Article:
With Curiosity safely landed on Mars, the real work begins. And this is where Canadian expertise comes in.
Designed by a University of Guelph professor, funded by the Canadian Space Agency and built by Canada's MacDonald Dettwiler and Associates Ltd., the Alpha Particle X-ray Spectrometer is a key part of gleaning information on Mars's ancient history, and maybe the secrets to life on other planets.
NASA is hoping its $2.5-billion gambit to send its rover to Mars will yield valuable information on a planet that may likely have once been hospitable to living creatures. Scientists want to know whether that's the case, what conditions supported life and what happened to make Mars the apparently arid, acidic and inhospitable planet it is today.
So for the next three months, University of Guelph Professor Ralf Gellert will be shuttling between Guelph and the Jet Propulsion Laboratories in Pasadena, Calif. As principal investigator behind the spectrometer, it will be largely his job to ensure the high-tech piece of equipment is working and to see what kind of information it yields.
The APXS is about the size of a pop can and is attached to Curiosity's arm. But its small size is misleading: This device is designed to determine the chemical composition of rocks and soil. If that doesn't sound terribly exciting, consider this: The bits of rock and dirt Curiosity finds in its sojourn on the red planet will tell us whether there was life on Mars, when there was life on Mars and what happened afterwards.
Ultimately, scientists are looking for clay minerals. Clay is formed when the atmosphere is warm and wet enough to support life. Even if those conditions change, as the clay sets underneath multiple layers of rock over millions of years, it retains the same minerals that identified it before.
"That's top on the list," Prof. Gellert said, "to simply find these clay and then put it into context."
Curiosity has both a camera and a laser sensor on the lookout for anything interesting or out of the ordinary. Once the rover ambles over and takes a closer look, its arm is equipped with a drill and shovel to extract bits of whatever catches its attention. The Alpha Particle X-ray Spectrometer does a preliminary analysis: What's in here? Does it differ from other rocks in the area?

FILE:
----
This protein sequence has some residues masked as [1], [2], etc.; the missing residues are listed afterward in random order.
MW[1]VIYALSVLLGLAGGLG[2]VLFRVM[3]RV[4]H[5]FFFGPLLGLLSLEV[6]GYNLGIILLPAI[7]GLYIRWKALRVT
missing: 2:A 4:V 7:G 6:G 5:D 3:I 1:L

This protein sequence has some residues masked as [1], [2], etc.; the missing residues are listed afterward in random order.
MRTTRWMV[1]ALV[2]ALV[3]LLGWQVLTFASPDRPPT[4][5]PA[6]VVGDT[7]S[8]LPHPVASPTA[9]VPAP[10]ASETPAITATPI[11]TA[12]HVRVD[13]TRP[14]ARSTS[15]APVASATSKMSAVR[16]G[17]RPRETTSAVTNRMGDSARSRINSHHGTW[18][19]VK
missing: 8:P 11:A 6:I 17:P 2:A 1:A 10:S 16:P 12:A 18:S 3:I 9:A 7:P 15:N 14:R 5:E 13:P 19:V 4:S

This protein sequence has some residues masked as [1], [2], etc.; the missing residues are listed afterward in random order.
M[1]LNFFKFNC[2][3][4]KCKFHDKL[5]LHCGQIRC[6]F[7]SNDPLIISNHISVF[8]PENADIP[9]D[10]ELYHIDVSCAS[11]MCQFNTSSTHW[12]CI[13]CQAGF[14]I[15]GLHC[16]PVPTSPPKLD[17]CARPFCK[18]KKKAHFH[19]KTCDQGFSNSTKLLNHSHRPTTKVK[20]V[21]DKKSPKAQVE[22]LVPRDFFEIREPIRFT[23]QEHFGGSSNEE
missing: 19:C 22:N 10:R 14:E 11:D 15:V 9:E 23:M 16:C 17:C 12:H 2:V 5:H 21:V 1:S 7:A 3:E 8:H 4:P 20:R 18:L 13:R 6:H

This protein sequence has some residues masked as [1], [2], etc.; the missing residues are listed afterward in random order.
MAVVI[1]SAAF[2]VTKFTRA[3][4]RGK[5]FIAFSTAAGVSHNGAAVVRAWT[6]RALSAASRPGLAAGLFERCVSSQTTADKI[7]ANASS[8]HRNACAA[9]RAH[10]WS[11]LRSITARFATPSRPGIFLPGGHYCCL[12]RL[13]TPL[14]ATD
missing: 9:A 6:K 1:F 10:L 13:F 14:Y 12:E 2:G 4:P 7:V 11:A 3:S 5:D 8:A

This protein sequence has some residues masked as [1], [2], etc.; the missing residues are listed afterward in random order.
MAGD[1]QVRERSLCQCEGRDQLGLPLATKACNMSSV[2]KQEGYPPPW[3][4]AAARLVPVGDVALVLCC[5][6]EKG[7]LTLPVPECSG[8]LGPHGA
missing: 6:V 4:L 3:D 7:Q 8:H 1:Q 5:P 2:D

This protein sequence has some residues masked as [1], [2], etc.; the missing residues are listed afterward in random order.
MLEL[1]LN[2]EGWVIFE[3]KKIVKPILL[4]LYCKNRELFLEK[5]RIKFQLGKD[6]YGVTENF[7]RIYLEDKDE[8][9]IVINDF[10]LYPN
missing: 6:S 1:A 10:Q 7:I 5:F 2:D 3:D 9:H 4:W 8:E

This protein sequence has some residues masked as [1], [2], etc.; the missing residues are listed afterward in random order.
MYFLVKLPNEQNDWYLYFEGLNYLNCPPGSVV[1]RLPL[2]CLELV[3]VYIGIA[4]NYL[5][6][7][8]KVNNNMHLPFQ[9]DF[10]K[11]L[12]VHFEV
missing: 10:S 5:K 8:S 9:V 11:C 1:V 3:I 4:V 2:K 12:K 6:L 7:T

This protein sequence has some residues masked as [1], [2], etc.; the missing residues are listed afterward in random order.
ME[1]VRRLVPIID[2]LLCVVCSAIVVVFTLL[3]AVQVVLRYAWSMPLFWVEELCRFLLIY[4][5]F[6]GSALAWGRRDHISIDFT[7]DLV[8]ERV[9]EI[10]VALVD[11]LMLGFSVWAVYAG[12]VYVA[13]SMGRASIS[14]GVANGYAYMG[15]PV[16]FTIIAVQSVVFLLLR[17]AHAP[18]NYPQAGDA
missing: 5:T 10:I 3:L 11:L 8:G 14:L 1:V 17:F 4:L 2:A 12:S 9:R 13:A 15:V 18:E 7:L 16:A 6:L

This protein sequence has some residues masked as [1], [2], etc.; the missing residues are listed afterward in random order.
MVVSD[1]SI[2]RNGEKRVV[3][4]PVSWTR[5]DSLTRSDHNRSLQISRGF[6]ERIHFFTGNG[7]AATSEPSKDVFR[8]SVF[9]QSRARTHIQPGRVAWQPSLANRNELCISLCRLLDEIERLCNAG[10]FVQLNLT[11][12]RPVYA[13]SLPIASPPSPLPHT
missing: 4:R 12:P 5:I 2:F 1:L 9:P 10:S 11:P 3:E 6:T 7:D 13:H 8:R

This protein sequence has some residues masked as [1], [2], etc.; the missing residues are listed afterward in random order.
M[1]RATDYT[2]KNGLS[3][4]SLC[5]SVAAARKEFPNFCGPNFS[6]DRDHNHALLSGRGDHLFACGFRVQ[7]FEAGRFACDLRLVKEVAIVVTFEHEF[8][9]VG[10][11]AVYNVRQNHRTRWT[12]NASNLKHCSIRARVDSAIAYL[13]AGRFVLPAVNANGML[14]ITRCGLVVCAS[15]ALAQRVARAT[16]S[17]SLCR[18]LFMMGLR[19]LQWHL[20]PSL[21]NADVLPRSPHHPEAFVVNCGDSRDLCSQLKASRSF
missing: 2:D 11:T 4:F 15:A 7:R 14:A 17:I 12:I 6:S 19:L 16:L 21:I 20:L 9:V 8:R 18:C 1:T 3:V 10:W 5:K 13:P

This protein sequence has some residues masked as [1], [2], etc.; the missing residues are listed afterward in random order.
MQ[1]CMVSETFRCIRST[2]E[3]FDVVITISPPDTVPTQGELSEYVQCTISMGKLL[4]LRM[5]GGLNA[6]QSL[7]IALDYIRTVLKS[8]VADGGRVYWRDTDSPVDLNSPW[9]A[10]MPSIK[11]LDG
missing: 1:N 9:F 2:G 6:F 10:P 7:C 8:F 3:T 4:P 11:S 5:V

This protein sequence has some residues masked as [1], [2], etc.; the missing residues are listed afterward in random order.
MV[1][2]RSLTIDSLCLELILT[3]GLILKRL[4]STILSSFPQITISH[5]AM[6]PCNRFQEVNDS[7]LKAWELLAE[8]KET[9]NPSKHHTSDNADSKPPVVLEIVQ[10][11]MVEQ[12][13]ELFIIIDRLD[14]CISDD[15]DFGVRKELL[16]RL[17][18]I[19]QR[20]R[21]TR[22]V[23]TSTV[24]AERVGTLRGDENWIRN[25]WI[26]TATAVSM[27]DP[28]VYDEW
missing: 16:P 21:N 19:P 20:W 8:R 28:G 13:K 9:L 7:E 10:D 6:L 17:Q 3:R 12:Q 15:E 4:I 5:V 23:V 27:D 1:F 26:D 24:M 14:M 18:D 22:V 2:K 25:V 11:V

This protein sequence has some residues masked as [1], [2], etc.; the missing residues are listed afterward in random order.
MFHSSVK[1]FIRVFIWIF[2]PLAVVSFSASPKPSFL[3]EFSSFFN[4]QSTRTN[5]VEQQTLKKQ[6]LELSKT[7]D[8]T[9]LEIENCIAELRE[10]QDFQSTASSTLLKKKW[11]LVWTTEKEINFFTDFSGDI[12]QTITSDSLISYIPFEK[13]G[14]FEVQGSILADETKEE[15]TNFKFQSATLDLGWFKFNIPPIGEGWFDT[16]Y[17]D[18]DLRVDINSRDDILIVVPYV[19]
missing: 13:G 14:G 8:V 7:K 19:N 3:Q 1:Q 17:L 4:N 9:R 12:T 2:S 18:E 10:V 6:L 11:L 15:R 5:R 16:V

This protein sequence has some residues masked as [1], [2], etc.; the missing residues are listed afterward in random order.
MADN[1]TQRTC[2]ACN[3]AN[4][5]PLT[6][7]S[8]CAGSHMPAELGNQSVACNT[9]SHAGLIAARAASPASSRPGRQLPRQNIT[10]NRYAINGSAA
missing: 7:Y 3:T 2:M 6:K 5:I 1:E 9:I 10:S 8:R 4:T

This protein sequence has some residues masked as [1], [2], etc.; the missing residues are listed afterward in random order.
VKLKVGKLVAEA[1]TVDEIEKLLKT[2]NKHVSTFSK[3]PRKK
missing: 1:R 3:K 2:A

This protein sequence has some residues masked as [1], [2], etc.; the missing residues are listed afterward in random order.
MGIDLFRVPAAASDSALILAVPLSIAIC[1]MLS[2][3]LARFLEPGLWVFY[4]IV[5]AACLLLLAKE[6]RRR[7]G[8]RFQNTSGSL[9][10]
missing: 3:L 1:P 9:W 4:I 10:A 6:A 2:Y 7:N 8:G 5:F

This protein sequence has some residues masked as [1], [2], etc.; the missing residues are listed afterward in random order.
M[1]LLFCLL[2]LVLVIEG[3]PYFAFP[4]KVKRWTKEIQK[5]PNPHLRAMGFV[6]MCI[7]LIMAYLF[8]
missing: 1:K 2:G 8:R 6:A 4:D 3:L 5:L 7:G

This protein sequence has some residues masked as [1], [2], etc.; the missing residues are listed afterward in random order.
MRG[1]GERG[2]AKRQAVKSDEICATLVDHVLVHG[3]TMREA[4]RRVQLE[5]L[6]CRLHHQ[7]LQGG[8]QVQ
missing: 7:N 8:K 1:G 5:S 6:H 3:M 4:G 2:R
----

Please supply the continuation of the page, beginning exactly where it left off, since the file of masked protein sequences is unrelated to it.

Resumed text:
If it does, the rover packages the sample and puts it in its belly, where more instruments wait for further analysis.
"All the instruments together put a piece of the puzzle table," Prof. Gellert said. "You put it together, and scientists figure out what happened on this place 3.5 billion years ago."
The whole process can take several days, Prof. Gellert says. And it's hard work, even for a plutonium- and lithium-power robot.
"So it's a balance: How do you get the biggest scientific bang for your buck? ... You have to watch and look for the interesting spots; you cannot simply take the nearest sample and hope there's something you can see," he said. "These instruments are so complex, and so energy-hungry."
For Curiosity's first few days on Mars, scientists are taking it slow as they check to ensure everything's working as it should. In the spectrometer's case, this means analyzing a rock brought from earth, to check something mundane and ensure its readings are still sound.
Eventually, the rover will head over to Mount Sharp – a 5-kilometre-high crag rising up out of the crater the rover's now in. If all goes well, the mountain will contain layers of rock detailing the planet's geological history.
For the next three months, Prof. Gellert will spend a couple weeks at a time in California, on Mars time, before returning briefly to Guelph and then back again.
It was a thrill to watch the rover land Sunday night, he said. But the fun is just beginning.
"Being a scientist on such a mission is exciting science. But it's [also] fun to do this detective work on another planet."